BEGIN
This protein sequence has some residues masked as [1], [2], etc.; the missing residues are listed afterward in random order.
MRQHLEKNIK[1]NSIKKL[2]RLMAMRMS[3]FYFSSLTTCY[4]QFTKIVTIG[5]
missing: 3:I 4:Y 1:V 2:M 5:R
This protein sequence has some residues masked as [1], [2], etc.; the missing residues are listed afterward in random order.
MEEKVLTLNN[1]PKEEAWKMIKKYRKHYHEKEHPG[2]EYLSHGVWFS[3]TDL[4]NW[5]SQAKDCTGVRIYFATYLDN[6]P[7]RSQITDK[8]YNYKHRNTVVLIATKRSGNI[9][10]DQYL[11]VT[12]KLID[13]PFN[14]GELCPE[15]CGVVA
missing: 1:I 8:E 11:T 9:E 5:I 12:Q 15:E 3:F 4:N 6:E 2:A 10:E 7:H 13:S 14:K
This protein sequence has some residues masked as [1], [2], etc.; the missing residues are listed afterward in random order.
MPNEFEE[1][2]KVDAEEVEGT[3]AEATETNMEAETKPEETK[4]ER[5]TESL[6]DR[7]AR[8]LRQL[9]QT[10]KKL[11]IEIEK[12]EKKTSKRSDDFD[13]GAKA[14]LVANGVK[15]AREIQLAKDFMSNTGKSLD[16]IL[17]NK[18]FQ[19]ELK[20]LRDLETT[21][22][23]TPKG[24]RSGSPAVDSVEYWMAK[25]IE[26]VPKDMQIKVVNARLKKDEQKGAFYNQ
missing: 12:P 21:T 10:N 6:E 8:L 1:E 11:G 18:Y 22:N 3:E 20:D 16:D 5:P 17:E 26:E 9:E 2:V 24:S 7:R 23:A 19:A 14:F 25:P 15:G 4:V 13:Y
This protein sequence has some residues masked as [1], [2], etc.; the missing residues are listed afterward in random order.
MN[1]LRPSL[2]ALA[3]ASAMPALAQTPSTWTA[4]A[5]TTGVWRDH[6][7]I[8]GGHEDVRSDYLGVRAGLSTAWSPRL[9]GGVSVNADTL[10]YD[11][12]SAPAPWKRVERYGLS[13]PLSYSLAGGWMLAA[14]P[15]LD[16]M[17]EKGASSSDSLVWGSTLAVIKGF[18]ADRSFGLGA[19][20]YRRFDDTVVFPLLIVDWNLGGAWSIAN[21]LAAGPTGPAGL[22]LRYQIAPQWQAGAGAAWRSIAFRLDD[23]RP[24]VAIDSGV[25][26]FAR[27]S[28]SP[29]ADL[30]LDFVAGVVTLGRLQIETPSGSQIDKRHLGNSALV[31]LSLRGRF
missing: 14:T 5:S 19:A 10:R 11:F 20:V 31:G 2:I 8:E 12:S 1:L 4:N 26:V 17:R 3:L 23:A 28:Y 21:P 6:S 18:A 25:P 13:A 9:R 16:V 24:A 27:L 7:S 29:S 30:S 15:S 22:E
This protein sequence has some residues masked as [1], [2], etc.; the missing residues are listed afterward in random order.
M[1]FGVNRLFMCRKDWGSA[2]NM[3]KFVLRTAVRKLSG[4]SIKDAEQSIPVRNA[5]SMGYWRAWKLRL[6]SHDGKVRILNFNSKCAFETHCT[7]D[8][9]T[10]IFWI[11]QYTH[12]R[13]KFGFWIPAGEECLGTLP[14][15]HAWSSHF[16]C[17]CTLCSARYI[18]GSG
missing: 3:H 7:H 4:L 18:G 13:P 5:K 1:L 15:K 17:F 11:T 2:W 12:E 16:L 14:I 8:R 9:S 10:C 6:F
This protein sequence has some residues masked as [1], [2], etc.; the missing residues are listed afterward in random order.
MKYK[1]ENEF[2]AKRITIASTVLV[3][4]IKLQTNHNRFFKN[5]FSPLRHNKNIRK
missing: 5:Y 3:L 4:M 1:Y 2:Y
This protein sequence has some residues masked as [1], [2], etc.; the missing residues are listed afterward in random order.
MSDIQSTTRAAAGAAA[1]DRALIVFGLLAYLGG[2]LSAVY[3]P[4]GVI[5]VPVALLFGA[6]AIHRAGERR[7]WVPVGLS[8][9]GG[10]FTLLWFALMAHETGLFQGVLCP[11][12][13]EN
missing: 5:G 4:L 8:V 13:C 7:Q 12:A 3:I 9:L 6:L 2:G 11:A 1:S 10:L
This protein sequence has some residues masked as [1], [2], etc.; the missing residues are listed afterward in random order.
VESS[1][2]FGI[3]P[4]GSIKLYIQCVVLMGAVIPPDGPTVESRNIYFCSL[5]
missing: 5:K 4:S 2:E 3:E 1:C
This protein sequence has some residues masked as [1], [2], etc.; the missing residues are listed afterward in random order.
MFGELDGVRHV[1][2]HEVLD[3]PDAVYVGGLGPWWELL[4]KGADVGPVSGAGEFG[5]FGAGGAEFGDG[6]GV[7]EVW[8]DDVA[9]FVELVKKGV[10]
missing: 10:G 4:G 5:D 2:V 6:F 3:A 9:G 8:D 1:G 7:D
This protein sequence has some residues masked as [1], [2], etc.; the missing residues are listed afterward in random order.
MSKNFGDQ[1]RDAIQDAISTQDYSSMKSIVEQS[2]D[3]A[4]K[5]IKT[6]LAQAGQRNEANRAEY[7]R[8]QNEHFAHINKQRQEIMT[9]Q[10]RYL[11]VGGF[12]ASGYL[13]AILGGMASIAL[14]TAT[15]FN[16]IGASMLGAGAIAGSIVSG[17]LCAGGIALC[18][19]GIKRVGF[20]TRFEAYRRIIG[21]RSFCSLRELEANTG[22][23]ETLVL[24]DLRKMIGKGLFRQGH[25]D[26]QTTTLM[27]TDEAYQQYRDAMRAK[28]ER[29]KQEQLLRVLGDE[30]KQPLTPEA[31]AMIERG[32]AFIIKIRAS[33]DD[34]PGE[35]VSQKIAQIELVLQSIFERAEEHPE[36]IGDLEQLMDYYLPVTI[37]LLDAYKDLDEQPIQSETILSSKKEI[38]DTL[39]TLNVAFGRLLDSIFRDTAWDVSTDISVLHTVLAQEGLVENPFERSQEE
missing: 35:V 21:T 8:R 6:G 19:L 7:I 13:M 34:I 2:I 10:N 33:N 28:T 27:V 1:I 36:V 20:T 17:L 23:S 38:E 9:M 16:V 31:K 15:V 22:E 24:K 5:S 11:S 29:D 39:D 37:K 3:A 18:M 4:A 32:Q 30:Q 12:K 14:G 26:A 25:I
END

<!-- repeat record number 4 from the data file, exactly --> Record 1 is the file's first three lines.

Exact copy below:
This protein sequence has some residues masked as [1], [2], etc.; the missing residues are listed afterward in random order.
MN[1]LRPSL[2]ALA[3]ASAMPALAQTPSTWTA[4]A[5]TTGVWRDH[6][7]I[8]GGHEDVRSDYLGVRAGLSTAWSPRL[9]GGVSVNADTL[10]YD[11][12]SAPAPWKRVERYGLS[13]PLSYSLAGGWMLAA[14]P[15]LD[16]M[17]EKGASSSDSLVWGSTLAVIKGF[18]ADRSFGLGA[19][20]YRRFDDTVVFPLLIVDWNLGGAWSIAN[21]LAAGPTGPAGL[22]LRYQIAPQWQAGAGAAWRSIAFRLDD[23]RP[24]VAIDSGV[25][26]FAR[27]S[28]SP[29]ADL[30]LDFVAGVVTLGRLQIETPSGSQIDKRHLGNSALV[31]LSLRGRF
missing: 14:T 5:S 19:A 10:R 11:F 20:V 31:G 2:I 8:E 12:S 1:L 4:N 26:V 17:R 3:L 23:A 28:Y 21:P 6:S 18:A 25:P 13:A 9:R 16:V 24:A 27:L 7:S 29:S 30:S 15:S 22:E